In the construction industry, safety is a top priority. Some safety measures are standard knowledge: always wear personal protective equipment, and don’t operate machinery without training. However, there are some additional safety steps that construction managers can implement to make their site as safe as possible.
1. Consistent Risk Analyses
The easiest way to prevent accidents is to spot dangers before someone gets hurt. Completing a thorough site analysis before workers arrive will make sure you catch potential hazards before an incident can occur. Scheduling regular inspections throughout the construction process is necessary as well, to make sure safety measures are intact and to add any new protection measures as needed.
Site risk assessments will vary depending on the size of the project and what it entails. Certain projects may require trenches, for example, which need extra attention when it comes to safety. Site managers should also consider establishing an easy system for team members to report spots around the site that they have found risky during their workday.
2. Self-Care Training
Studies have shown that fatigue is directly related to poor physical and cognitive function, which poses a significant accident risk. Many site workers are on their feet, moving heavy equipment, and potentially in unideal weather for eight hours a day or more. While this is part of the job, it is important to make sure that team members understand the risks of fatigue and are trained to tell when they need to take a break.
These breaks should actually improve productivity, as well. Fatigue causes a decrease in mental and physical performance. So, less work would get done in an hour when someone is tired or heat-sick than would get done if they stopped to take a 10-minute break. Allowing time to pause and recharge throughout the day ensures team members are focused and aware, which will reduce the likelihood of accidents.
3. Fall Protection Training
Many projects require workers to scale large structures to such a height that a fall could cause serious injury. All sites provide protective equipment for workers to minimize the risk of any incidents happening, but staff training is an important addition to this.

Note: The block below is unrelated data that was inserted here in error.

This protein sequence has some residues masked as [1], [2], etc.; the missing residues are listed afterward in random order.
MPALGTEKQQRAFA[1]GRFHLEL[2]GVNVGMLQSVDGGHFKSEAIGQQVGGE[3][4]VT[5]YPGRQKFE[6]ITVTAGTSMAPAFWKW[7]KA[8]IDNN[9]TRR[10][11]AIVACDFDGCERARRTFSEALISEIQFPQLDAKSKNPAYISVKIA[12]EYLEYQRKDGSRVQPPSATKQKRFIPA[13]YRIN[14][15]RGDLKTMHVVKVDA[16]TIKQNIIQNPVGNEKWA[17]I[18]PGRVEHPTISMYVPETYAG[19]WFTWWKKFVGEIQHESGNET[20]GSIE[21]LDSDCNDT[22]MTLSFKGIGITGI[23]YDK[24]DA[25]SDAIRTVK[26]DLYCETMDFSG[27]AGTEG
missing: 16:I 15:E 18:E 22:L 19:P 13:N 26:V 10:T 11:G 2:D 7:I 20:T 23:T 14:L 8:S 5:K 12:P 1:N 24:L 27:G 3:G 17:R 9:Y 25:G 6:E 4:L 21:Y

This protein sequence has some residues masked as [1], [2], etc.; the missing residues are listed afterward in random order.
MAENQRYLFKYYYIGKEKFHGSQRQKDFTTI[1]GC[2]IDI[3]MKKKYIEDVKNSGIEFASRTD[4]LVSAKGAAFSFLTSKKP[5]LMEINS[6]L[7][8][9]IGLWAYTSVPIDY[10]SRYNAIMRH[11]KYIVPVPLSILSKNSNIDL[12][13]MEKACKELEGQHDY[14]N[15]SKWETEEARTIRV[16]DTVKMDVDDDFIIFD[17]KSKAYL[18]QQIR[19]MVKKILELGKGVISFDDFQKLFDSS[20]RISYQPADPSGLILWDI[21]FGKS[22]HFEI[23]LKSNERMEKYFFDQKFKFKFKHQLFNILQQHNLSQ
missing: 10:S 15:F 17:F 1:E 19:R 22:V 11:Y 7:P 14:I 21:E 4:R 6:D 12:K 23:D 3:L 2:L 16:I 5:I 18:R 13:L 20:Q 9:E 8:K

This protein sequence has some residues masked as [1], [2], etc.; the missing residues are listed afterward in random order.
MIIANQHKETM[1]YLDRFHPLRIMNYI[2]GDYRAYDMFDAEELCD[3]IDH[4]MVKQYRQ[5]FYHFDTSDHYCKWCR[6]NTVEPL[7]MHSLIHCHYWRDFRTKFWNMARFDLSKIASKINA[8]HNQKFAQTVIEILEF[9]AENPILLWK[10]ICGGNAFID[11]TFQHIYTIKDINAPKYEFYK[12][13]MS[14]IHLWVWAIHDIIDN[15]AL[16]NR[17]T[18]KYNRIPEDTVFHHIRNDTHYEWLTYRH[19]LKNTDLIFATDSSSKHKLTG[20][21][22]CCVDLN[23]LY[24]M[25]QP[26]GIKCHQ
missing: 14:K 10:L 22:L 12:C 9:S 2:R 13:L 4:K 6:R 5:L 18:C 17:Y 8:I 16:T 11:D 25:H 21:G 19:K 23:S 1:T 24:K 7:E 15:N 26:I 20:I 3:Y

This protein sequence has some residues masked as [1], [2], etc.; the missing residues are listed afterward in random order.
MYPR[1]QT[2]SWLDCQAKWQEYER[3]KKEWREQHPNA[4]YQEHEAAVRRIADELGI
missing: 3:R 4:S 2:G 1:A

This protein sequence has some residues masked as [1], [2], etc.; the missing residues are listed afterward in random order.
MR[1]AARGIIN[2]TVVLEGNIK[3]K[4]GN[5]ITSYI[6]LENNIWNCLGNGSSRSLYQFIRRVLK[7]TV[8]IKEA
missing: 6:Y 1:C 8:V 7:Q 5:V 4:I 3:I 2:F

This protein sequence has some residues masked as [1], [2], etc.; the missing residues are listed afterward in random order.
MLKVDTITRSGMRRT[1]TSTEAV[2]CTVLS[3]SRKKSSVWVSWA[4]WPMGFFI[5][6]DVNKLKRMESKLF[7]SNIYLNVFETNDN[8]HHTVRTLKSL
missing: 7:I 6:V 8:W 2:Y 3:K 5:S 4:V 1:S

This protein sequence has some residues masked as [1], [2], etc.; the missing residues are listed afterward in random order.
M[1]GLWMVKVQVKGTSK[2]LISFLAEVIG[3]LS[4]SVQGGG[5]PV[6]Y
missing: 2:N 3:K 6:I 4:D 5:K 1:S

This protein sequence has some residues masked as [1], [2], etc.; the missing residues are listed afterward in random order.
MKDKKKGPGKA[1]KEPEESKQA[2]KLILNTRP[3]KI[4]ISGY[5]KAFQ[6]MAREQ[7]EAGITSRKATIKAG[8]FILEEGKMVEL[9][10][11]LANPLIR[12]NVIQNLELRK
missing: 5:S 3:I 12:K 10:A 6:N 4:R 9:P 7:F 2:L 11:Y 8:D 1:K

Making sure that all team members are well-trained on how to use all of the site’s fall protection equipment will minimize risk as much as possible. Not only will everyone know how to put on safety gear securely, but they will also be more likely to use it carefully and consistently.
4. Comprehensive Rescue Plans
Accidents inevitably occur now and then, even on the safest job sites. Site managers can minimize the damage done when accidents do happen by having a rescue plan ready ahead of time. This is something that can be created after doing the initial site risk analysis.
For every potential hazard, assess what could go wrong. Sometimes equipment breaks, other times human error is responsible, and once in a while, there are simply fluke incidents, such as sudden weather changes. Consider as many eventualities as possible and establish a clear plan for addressing those specific incidents if they occur.
For example, if a site will need scaffolding, it is possible that a worker may fall from it. Will they be falling onto a clear area or is there another danger below the scaffolding? Where is the nearest hospital for them to be taken to?
While it may seem uncomfortable to think about accidents happening on-site, knowing what to do ahead of time will make sure that site managers and their teams can face incidents calmly.
5. Easy Maintenance Requests
Faulty equipment and machinery can be one of the biggest dangers at construction sites. Workers will be more likely to report equipment that needs maintenance right away if they have an easy, accessible way of doing so. There are numerous ways of setting up such a system, but automation will help provide quicker solutions.
For example, maybe an app is created for team members to quickly submit maintenance requests from their phones. There could also be a person or location assigned on the site where broken tools could be turned in so no one else accidentally uses them.
Whatever approach works best, site managers should make it clear to everyone on their team how faulty equipment and machinery can easily and quickly be reported.
6. Electrical Safety Measures
Electrocution has been reported as one of the top dangers on construction sites. There are a variety of causes for electrocution and other electrical-related accidents, from frayed wiring to improper use. All wiring and cables around construction sites should be inspected regularly for maintenance, including checking for water damage and proper grounding.
Additionally, it is important for everyone on-site to have a basic understanding of electrical safety beyond the electricians. All team members should know what electrical safety gear they should be familiar with and be able to identify wiring that could be dangerous to touch (such as frayed or split wires).
Safety, One Step at a Time
Construction is one of the most steadily growing career fields in the U.S., and for good reason. Professions in the construction industry are exciting and rewarding. Utilizing comprehensive safety measures on-site will make sure team members new and old can continue to enjoy their jobs with confidence.
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